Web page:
If America West Airlines and US Airways merge, the new carrier would give Valley customers better frequent flier benefits and access to an extensive worldwide route network with plenty of nonstop flights connecting the nation’s coasts, industry watchers said Monday.
But if the corporate cultures clash and submarine the partnership, it’s possible Valley residents could lose their hometown airline, analysts said.
"If it’s successful and can operate smoothly and well, it’s good for passengers," said David Stempler, president of Air Travelers Association, a passenger advocacy group. "It will give both nonstop and connecting service to more passengers on the same airline, which is what passengers tend to like. It just expands the service reach for both airlines.
"But our fear is this consolidation will work as successfully as the previous US Airways mergers, every one of which was basically a failure."
The two airlines are in merger talks, but no decision has been reached. Arlington, Va.-based US Airways, the nation’s seventh largest airline, is looking for equity to emerge from its second bankruptcy in two years. Low-cost, Tempe-based America West is the nation’s eighth largest airline, and a partnership with US Airways would unseat rival Southwest Airlines for sixth place.
Tim Winship, editor and publisher of www.frequentflier.com, said the two carriers’ frequent flier programs would benefit from a marriage.
"I would expect this to be a plus at the end of the day," he said. "What I would envision happening is the US Air program would essentially be the surviving program . . . because it has . . . a link to one of the major global alliances, namely the Star Alliance, which brings a whole laundry list of partners to the program both for earning (miles) and redemption. Bigger is always better from a frequent flier standpoint, all things being equal, because it just gives you that many more options."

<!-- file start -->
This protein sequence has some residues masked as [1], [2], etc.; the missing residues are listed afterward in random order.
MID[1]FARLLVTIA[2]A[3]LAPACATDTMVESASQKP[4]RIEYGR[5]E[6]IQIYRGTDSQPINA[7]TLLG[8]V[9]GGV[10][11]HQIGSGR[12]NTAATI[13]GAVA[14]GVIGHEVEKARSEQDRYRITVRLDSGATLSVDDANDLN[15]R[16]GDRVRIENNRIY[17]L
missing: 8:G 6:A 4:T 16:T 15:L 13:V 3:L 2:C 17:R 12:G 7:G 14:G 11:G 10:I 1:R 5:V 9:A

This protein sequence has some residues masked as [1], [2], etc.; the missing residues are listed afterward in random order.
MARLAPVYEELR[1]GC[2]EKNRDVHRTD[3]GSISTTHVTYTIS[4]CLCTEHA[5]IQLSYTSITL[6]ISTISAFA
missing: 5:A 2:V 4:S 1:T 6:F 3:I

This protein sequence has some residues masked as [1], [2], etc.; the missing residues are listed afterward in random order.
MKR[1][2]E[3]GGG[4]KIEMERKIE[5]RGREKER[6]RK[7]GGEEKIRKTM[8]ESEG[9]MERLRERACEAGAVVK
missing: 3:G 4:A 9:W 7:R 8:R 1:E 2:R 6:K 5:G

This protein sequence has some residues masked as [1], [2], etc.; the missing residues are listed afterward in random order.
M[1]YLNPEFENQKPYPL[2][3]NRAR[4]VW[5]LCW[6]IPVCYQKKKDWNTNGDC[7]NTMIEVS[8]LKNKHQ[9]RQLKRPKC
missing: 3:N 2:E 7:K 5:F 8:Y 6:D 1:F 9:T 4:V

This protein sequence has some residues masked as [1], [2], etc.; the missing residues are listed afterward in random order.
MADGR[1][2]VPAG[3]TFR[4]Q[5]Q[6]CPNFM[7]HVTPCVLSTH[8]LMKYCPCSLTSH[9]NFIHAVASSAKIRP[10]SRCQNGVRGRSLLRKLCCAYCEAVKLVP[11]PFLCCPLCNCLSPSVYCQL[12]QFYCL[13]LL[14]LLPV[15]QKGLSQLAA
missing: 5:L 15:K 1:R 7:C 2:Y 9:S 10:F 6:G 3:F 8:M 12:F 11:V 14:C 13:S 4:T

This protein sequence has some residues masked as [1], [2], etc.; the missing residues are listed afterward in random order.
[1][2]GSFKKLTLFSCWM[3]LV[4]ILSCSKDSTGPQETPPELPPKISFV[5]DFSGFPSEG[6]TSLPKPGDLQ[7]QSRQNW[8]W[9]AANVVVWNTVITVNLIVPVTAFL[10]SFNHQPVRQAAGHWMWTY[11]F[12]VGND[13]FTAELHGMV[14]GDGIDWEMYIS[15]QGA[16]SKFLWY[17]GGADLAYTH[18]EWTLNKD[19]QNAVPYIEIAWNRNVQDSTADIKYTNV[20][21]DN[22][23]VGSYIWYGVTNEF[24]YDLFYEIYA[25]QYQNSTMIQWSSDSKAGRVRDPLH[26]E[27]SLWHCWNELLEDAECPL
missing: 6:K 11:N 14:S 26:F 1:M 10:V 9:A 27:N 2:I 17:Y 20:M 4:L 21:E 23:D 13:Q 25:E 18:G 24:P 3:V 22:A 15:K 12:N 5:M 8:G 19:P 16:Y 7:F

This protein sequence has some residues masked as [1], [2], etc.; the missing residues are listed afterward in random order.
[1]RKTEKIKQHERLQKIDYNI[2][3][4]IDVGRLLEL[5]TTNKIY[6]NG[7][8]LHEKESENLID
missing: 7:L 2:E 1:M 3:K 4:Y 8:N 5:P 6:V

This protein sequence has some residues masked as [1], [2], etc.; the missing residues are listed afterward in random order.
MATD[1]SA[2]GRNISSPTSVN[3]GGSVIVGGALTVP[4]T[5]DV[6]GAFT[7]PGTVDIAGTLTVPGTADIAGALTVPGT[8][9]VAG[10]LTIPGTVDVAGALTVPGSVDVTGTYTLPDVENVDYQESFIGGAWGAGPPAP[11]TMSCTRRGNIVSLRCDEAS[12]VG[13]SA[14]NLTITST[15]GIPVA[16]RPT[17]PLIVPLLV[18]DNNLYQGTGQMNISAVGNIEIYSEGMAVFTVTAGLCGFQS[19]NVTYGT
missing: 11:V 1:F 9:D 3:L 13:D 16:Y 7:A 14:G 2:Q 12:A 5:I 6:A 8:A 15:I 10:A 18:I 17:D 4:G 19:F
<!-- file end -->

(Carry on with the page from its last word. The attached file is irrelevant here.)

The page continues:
The Star Alliance is an international network of 16 airlines, including United Airlines, Lufthansa and Air Canada. It is the largest of three global alliances.
Terry Trippler, CEO of www.farefacts.com, said the merger would be good for East Valley consumers, who could take advantage of US Airways’ hubs, particularly in Philadelphia, where the operation is used as a gateway to Europe.
"It will give them more options out of Phoenix, especially to the East, and not just the nonstop runs to the East, but the fact that you could fly possibly from Phoenix to Philadelphia and then all those connections that would be offered once you got to Philadelphia, Washington, D.C., or Charlotte, N.C.," he said.
The merger would combine America West’s strong route network in the West with US Airways’ network in the East, Trippler said.
"It would be unique airline, a low-fare airline that has a lot of routes to Mexico and has some international routes," he said. "You’ve got an airline that would be the first low-cost airline that would really have airport clubs. Both airlines have first-class service and they have an upfront cabin, so that would be good. It would be real hybrid."
Stempler said the merger may possibly take down both airlines. While America West is a solid operation that needs to expand, merging with troubled US Airways and its corporate culture of an expensive legacy carrier is not the way to do it, Stempler said.
"It’s more likely than not that if this went through, there would be more service disruptions, more loss of service for people in Phoenix, Las Vegas, Charlotte and Philly, than there would be positives, because I don’t see how this is really going to work," he said.